When the ‘race music‘ industry was getting into its stride in the mid-20s, a surprising number of records were not secular Blues or vaudeville songs, but religious recordings. While the ‘Blues Divas’ and country songsters provided the secular output, the sacred side was dominated by Gospel singers,  ‘hell-fire preachers’ and ‘guitar evangelists’. Blind Willie Johnson and Blind Joe Taggart are the best known ‘evangelists’ of this period, although Blind Lemon Jefferson and Charley Patton both issued records of religious songs while hiding behind false names. However, the Rev. JM Gates was the undoubtedly the King of the ‘Straining Preachers’.

Born in 1884, JM Gates was Pastor of Mount Vernon Baptist Church in Atlanta GA from 1914 until his death in 1945. A popular religious leader in his own community, the Rev. Gates made his first recording in his home town in 1926, and an early release, ‘Death’s Black Train is Coming’ sold 35,000 copies! Inspired by this new channel for his hell-fire sermons, Rev. Gates began to record at a furious pace and by the end of that year, at least 100 tracks had been put down. The recording technology available then meant that each was limited to three minutes, but Rev. Gates could belt out a sermon and sometimes a short hymn in that time, usually joined in the singing by a few members of his flock in the ‘amen corner’. The Rev. Gates was unwilling to be tied to an exclusive contract, and recorded his work for the Banner, Bluebird, Gennet, Okeh, Victor and Vocalion labels. On a trip to New York in August and September 1926, Rev. Gates managed to put down 42 tracks, although there was probably a high level of repetition as he spread the word around his various outlets.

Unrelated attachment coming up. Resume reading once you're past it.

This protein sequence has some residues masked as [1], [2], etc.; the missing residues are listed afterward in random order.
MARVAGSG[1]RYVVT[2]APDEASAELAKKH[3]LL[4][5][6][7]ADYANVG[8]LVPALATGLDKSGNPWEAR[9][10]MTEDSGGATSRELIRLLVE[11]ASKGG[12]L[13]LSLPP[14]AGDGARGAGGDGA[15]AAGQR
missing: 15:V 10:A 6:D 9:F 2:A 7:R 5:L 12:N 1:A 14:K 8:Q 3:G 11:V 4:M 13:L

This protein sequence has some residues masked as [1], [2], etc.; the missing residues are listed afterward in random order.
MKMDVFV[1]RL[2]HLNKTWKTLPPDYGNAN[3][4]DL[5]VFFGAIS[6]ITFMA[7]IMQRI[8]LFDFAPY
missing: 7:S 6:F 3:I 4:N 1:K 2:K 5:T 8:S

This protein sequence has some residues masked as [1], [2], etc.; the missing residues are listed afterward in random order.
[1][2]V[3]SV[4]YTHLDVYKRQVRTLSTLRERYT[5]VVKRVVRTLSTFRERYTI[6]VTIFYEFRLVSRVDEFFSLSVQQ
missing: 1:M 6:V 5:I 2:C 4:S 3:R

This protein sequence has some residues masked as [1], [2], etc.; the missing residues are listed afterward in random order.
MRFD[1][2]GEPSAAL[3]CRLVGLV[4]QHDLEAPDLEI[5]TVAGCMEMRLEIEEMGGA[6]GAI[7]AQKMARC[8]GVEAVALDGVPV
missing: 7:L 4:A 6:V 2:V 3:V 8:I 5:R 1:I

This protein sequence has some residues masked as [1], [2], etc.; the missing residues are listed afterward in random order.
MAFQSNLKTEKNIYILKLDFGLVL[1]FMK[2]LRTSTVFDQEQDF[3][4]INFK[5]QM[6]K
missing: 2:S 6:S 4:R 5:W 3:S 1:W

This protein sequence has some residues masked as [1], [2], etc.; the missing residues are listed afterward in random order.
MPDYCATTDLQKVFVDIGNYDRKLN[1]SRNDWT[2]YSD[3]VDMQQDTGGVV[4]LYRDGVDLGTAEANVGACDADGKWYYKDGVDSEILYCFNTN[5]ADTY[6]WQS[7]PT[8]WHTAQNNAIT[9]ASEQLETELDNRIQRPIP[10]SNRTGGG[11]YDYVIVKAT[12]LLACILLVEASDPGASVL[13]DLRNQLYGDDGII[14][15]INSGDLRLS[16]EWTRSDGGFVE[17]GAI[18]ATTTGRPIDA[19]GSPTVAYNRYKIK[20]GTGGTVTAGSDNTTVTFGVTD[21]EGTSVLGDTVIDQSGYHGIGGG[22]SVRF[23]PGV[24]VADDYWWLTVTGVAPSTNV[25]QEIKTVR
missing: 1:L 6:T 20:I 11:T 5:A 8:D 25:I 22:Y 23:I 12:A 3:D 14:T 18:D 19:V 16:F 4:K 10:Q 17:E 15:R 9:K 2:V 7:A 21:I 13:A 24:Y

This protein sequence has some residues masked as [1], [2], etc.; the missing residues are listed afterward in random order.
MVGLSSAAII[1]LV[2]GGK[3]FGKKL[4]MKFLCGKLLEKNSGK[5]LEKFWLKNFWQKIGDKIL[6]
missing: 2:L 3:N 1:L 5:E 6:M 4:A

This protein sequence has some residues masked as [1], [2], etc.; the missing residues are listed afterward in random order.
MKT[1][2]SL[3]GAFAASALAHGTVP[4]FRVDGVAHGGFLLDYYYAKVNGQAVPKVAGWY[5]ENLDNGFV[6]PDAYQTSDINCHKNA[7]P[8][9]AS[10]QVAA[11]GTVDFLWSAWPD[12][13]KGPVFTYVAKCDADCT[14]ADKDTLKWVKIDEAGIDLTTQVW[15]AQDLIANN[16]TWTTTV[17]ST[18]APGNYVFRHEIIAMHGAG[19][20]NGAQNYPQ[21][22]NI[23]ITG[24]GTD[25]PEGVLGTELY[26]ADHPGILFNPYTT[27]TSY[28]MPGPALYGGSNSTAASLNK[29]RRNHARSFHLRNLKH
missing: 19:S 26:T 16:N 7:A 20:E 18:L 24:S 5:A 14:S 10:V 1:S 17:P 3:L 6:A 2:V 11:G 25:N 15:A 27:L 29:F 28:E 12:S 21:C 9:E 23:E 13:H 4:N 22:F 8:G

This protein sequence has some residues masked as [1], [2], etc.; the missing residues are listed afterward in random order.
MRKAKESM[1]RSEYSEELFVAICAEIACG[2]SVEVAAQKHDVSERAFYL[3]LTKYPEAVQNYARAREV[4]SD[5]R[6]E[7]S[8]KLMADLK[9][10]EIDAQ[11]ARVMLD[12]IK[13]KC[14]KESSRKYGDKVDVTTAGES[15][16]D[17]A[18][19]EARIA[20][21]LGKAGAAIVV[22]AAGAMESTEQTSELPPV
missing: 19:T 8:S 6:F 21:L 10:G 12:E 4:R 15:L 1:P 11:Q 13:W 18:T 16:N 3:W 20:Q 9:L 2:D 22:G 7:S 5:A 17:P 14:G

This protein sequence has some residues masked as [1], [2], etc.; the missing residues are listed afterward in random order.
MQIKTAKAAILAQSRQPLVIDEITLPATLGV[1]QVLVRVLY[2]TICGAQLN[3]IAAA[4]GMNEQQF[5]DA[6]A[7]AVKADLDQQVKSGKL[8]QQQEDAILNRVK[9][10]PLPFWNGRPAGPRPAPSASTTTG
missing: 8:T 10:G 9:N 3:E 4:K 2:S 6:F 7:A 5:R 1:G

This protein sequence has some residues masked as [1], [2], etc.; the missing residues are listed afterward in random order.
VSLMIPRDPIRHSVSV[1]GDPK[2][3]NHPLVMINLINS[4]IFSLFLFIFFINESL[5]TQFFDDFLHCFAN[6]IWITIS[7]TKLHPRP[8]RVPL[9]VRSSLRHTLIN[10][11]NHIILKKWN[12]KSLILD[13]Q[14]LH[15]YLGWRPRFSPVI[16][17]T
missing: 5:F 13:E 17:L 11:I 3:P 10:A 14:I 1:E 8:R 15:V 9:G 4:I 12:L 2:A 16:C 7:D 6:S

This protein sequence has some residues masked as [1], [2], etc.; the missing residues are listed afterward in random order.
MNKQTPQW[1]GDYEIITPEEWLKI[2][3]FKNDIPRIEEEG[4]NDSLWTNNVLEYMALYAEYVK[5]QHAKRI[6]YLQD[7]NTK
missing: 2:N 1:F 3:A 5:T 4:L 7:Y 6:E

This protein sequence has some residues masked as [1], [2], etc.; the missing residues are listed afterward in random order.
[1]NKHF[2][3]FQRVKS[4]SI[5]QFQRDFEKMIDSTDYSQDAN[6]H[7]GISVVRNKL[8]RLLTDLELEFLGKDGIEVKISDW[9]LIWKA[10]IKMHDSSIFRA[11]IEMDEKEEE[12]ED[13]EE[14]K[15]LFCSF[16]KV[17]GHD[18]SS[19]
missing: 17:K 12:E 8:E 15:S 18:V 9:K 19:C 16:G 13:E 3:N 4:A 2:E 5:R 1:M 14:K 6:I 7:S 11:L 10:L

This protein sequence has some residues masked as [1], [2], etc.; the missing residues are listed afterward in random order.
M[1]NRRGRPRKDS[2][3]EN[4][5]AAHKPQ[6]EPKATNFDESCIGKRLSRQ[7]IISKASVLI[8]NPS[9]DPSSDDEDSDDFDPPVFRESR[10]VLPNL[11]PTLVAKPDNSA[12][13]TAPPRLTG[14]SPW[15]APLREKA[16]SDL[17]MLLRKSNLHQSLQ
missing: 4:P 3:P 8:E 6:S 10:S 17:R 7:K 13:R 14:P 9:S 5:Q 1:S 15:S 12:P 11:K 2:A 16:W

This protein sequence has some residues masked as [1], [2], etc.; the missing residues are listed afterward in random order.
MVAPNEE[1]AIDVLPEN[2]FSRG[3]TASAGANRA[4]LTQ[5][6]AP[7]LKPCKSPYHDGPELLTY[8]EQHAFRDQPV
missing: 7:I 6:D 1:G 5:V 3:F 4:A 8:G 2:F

‘Mother Heart Breakers’ is pretty strong meat!

Rev J M Gates Discography
Great sampler includes ‘Black Train’, ‘Mannish Woman’, ‘Devil in a Flying Machine’ and more. Alternatively, all Rev. Gates sermons are available to download, so just consider your Sins for a minute and I’m sure he’ll have some advice for you!


By the end of 1926, the Rev. Gates began to take a more measured approach and for the next few years his output was only(!) about 20 tracks per year. In 1930, record sales ‘fell off a cliff’, and Rev. Gates did not go back into the studio for four years. He started recording again when record sales began to improve in the mid-30s, but Gospel Choirs and religious harmony groups were giving the public a more mellifluous and less scary sacred music. Rev. Gates’s last session in October 1941, just before the USA joined WWII, included the portentous ‘Hitler and Hell’. The Rev. Gates then retired back to his pulpit in Atlanta and he went to meet his maker just as the War was won.